Several retailers, such as Amazon and Best Buy, are beginning to sell the PlayStation 4’s DualShock 4 controller nearly two weeks ahead of the console’s release. This might seem like a strange move, but it’s been confirmed that the new controller is, in fact, compatible (at least in the most essential capacities) with many current PS3 games, such as Call of Duty. Some, like myself, also wanted to make sure we have an extra controller handy on release day so our friends can get in on the multiplayer action with us on day one.
A controller is one of the most essential pieces of a great gaming experience with a console. Sony’s always managed to make waves with their line of DualShock controllers, released as far back as for the original PlayStation. Every iteration has seen streamlines and improvements on the core design while still maintaining the originality that makes the DualShock line one of the most preferred controllers in gaming. With that in mind, I was excited to get my hands around a DualShock 4 of my own, and for those of you who are still wondering how it stacks up, read on; I’ll get into the form and function, the good and the bad, and even a little hands-on time with the DualShock 4 during a few games of Call of Duty: Black Ops 2.
The first thing you’ll notice after picking up the DualShock 4 is that it feels much more solidly built than the DualShock 3. While both controllers’ internals are contained in a plastic chassis, the DualShock 4 feels much sturdier and less cheaply-built. The controller also seems a tad bit bigger than its last-gen cousin, which might throw some die-hards off at first, but adjustment comes quickly. It’s also pretty hard not to notice the new design of the control sticks, and it’s an excellent modification from the previous line. The raised lip around the edges of the top make it much harder for your thumbs to slip off when doing constant rotations and split-second flicks. The D-Pad has been improved upon too, in spite of its previous excellence. Each cardinal direction is a bit more spaced from the others, and the entire D-Pad is a bit larger overall. I’m very happy with this change – it’s a great boon for fighting fans, where the slightest false read from a controller can mean the difference between a Hadouken and a Shoryuken, and nobody wants to lose a close match over using the wrong move.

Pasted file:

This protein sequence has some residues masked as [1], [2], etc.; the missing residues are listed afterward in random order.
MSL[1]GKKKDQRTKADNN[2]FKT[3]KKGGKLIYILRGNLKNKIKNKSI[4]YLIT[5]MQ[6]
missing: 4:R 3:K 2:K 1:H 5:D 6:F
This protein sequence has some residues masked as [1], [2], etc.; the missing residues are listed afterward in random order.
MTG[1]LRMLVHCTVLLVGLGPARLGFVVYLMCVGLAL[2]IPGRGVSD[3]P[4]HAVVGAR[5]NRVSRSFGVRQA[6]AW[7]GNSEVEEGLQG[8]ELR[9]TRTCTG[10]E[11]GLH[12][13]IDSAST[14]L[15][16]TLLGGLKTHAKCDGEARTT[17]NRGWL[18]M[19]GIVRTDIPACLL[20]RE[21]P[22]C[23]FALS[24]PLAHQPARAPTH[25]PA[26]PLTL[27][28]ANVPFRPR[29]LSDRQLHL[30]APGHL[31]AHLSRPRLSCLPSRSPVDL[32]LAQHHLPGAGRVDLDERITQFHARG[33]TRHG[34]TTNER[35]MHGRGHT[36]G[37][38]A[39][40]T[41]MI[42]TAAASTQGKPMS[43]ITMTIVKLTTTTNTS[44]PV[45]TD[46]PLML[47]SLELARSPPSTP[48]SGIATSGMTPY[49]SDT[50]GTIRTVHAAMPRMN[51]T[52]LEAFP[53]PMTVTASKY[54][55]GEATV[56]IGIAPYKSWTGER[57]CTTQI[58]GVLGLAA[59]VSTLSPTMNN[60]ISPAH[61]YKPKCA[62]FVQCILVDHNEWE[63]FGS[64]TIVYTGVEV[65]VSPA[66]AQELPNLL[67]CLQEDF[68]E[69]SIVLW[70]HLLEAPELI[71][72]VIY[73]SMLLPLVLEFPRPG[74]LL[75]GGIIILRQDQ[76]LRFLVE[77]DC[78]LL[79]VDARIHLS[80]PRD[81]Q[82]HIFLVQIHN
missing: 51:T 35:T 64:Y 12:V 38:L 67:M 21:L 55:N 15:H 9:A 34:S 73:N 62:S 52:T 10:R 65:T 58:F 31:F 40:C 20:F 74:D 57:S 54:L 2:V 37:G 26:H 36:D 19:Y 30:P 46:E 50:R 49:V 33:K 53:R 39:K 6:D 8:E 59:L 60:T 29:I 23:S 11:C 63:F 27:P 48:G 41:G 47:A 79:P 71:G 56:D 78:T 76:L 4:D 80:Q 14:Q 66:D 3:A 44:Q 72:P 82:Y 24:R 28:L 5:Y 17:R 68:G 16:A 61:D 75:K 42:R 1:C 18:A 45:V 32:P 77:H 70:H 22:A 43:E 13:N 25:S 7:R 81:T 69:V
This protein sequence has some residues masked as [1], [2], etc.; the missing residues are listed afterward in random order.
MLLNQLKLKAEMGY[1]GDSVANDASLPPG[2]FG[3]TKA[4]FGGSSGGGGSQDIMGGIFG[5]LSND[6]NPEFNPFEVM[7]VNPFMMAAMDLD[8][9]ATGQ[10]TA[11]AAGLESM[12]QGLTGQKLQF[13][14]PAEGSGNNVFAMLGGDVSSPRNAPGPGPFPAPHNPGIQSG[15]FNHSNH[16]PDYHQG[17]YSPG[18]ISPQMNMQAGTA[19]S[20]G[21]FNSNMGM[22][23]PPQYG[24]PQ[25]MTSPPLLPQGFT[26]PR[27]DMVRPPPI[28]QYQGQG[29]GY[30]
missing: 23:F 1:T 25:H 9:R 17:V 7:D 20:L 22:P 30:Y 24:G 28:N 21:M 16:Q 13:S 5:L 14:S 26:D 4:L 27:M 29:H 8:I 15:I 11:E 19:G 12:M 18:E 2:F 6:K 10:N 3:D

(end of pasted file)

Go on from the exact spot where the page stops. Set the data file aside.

No doubt one of the most controversial changes to the DualShock 4 will be the new L2 and R2 triggers. Now, they seem to deserve the name much more than they used to, as they sport a concave curve (like an actual trigger on a firearm) rather than the convex curves of old. It’s true that the DualShock 4 may be losing a bit of its originality by making its triggers more like the ones found on an Xbox 360 controller, but coming from someone whose fingers would sometimes slip off the triggers when in use, this is a welcome change. Interestingly enough, this could change the dynamic of the default controller configuration in shooters on the PS4; whereas games previously used L1 and R1 for aiming and shooting, respectively, the new upgrades to L2 and R2 could very well make them the standard. So long as they provide the option to switch between the two setups, though, everyone should be happy.